January 1, 1970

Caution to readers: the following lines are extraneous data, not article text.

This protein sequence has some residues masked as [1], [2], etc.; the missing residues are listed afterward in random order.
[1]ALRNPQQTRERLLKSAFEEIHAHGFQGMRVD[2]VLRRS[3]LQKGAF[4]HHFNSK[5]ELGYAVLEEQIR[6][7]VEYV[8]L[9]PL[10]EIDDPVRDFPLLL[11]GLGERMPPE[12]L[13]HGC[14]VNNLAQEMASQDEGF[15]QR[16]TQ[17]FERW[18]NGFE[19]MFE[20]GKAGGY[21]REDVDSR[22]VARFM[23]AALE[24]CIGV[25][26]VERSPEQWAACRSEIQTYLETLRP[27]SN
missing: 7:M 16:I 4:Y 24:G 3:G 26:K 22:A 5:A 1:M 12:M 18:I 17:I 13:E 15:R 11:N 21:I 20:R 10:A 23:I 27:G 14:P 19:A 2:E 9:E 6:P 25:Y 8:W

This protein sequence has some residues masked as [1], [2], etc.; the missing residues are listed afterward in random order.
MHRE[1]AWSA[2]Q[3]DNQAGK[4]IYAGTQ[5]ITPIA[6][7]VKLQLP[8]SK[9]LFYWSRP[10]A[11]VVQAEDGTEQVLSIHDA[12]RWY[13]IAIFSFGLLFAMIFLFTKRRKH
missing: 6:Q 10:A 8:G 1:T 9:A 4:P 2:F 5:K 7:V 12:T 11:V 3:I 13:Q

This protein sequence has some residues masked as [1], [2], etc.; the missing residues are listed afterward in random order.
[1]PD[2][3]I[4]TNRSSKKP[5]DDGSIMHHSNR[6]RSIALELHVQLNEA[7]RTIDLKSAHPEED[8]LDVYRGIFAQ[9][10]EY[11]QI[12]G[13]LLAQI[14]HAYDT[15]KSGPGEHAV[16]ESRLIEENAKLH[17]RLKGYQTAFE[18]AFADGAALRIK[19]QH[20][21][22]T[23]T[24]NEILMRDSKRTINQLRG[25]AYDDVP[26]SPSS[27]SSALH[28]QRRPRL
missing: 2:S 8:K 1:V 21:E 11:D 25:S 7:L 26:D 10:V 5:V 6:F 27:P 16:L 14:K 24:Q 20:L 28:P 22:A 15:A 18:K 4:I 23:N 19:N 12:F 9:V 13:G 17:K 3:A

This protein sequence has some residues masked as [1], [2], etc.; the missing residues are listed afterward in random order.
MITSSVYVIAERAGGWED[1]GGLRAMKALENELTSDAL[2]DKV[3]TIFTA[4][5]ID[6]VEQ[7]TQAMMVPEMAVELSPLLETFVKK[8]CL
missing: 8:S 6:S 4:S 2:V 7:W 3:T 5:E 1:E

As a clinical social worker with a special interest in the seriously mentally ill, I very much appreciated Ron Powers' personal and societal exploration of mental illness. As the father of two schizophrenic sons, one who took his own life, he knows the ravages of this disease firsthand. Despite a deep need for his family's privacy, he decided to write this book in order to enlighten others and share the appalling narrative of the way that those who are mentally ill have suffered - from their ill As a clinical social worker with a special interest in the seriously mentally ill, I very much appreciated Ron Powers' personal and societal exploration of mental illness. As the father of two schizophrenic sons, one who took his own life, he knows the ravages of this disease firsthand. Despite a deep need for his family's privacy, he decided to write this book in order to enlighten others and share the appalling narrative of the way that those who are mentally ill have suffered - from their illness and at the hands of society.This book is well-researched and it goes deeply into the history of how poorly those with mental illness have been treated throughout time. Seriously mentally ill people don't usually vote and they have no strong lobbies to create and support public policies and laws for their protection, care, and well-being. Mr. Powers explores the debacle of the Community Mental Health act, signed by President Kennedy in 1963, an act meant to deinstitutionalize the mentally ill. Despite good intentions, this act ended up discharging most mentally ill patients from long-term hospitalization. Community mental health centers were supposed to fill the gap but this never came to fruition. Community mental health centers preferred to treat the 'walking wounded' and those in most need were left uncared for. Our mentally ill citizens have ended up in jail and on the streets.Powers indicts the harmful effects of some people with powerful influence who spoke and wrote about the myth of mental illness, especially Thomas Szasz and L. Ron Hubbard. Their belief that mental illness does not truly exist led politicians, medical providers, and the public to partake in an anti-psychiatry movement.The causation of mental illness is complicated and there are many types. We do know that there is a genetic component to Schizophrenia and most likely an experiential or environmental component as well. Genes for bi-polar disease have been found and it is well known that this illness as well as depression run in families. Mental illness research is not well-funded as are some more 'popular' diseases. This is a very serious concern because, as Mr. Powers points out, "one-fourth of the globe's people will experience some kind of mental illness in their lifetimes".What is most poignant about this book is the toll that mental illness takes on families who love, care for and advocate for their ill family members. Often, resources are scarce and hospitalizations can be like a game of musical chairs with a mentally ill member going into the hospital then being released only to end up back in the hospital again shortly. Anti-psychotic medications can have a long list of unpleasant and sometimes deadly side effects that result in a high degree of non-compliance by the patient.I thank Mr. Powers for writing this book. In my opinion, it joins the ranks of the most important books about mental illness that are accessible to the public, those by E. Fuller Torrey and Kay Redfield Jamison.